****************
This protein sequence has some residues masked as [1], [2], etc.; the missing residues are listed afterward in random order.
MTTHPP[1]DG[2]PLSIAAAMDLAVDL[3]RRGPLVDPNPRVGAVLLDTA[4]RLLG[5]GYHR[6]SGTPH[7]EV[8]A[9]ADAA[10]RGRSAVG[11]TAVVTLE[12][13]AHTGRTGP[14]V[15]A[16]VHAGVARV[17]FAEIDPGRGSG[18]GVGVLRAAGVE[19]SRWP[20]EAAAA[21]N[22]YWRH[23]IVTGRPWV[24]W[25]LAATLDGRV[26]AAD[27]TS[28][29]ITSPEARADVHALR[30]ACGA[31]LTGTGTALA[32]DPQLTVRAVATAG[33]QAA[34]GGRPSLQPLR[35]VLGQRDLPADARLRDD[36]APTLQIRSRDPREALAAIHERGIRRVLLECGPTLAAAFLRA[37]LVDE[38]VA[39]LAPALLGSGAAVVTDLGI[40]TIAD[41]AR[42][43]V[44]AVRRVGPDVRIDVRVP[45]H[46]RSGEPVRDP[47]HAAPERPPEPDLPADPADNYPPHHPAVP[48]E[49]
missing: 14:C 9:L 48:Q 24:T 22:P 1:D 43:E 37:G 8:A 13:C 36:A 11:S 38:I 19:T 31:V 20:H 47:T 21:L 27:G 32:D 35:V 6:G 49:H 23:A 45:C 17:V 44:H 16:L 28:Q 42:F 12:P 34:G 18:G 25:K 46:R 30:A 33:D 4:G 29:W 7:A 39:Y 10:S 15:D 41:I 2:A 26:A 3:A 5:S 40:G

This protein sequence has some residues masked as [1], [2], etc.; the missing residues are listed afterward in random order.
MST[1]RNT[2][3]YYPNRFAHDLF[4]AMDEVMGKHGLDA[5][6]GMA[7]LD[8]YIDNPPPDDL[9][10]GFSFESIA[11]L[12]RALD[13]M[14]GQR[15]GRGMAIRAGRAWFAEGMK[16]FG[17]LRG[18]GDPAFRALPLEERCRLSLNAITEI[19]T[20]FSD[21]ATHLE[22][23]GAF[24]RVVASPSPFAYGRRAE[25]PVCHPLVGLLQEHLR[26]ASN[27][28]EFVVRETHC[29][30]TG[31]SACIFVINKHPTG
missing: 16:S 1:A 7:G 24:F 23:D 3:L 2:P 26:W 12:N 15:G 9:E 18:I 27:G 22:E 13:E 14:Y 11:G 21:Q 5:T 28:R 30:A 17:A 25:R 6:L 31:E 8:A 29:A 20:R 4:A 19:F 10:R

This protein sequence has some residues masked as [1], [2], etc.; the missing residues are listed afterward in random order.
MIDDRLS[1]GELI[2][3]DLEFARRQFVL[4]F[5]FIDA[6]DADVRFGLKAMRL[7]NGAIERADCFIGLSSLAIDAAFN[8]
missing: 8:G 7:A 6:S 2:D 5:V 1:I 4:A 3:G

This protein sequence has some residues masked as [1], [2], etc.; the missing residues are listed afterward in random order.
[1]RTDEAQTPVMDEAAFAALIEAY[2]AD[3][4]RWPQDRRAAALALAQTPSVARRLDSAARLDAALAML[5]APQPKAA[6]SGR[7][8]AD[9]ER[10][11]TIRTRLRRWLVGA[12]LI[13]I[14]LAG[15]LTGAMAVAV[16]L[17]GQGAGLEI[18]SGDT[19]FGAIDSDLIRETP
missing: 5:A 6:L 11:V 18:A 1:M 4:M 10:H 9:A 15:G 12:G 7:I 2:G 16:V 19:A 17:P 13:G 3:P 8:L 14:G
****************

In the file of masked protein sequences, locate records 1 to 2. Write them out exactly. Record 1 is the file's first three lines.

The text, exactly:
This protein sequence has some residues masked as [1], [2], etc.; the missing residues are listed afterward in random order.
MTTHPP[1]DG[2]PLSIAAAMDLAVDL[3]RRGPLVDPNPRVGAVLLDTA[4]RLLG[5]GYHR[6]SGTPH[7]EV[8]A[9]ADAA[10]RGRSAVG[11]TAVVTLE[12][13]AHTGRTGP[14]V[15]A[16]VHAGVARV[17]FAEIDPGRGSG[18]GVGVLRAAGVE[19]SRWP[20]EAAAA[21]N[22]YWRH[23]IVTGRPWV[24]W[25]LAATLDGRV[26]AAD[27]TS[28][29]ITSPEARADVHALR[30]ACGA[31]LTGTGTALA[32]DPQLTVRAVATAG[33]QAA[34]GGRPSLQPLR[35]VLGQRDLPADARLRDD[36]APTLQIRSRDPREALAAIHERGIRRVLLECGPTLAAAFLRA[37]LVDE[38]VA[39]LAPALLGSGAAVVTDLGI[40]TIAD[41]AR[42][43]V[44]AVRRVGPDVRIDVRVP[45]H[46]RSGEPVRDP[47]HAAPERPPEPDLPADPADNYPPHHPAVP[48]E[49]
missing: 14:C 9:L 48:Q 24:T 22:P 1:D 43:E 37:G 8:A 13:C 36:A 11:S 38:I 19:T 31:V 20:H 47:T 21:L 27:G 32:D 35:V 6:G 49:H 23:A 45:C 17:V 44:H 16:L 28:Q 42:F 12:P 34:G 18:G 25:K 46:R 30:A 33:D 4:G 29:W 7:A 39:Y 10:S 15:D 41:I 2:A 26:A 3:A 5:S 40:G

This protein sequence has some residues masked as [1], [2], etc.; the missing residues are listed afterward in random order.
MST[1]RNT[2][3]YYPNRFAHDLF[4]AMDEVMGKHGLDA[5][6]GMA[7]LD[8]YIDNPPPDDL[9][10]GFSFESIA[11]L[12]RALD[13]M[14]GQR[15]GRGMAIRAGRAWFAEGMK[16]FG[17]LRG[18]GDPAFRALPLEERCRLSLNAITEI[19]T[20]FSD[21]ATHLE[22][23]GAF[24]RVVASPSPFAYGRRAE[25]PVCHPLVGLLQEHLR[26]ASN[27][28]EFVVRETHC[29][30]TG[31]SACIFVINKHPTG
missing: 16:S 1:A 7:G 24:F 23:D 3:L 2:P 26:W 12:N 15:G 9:E 18:I 27:G 22:E 13:E 14:Y 11:G 21:Q 5:T 28:R 30:A 17:A 25:R 6:L 31:E 8:A 29:A 20:R 4:A 19:F 10:R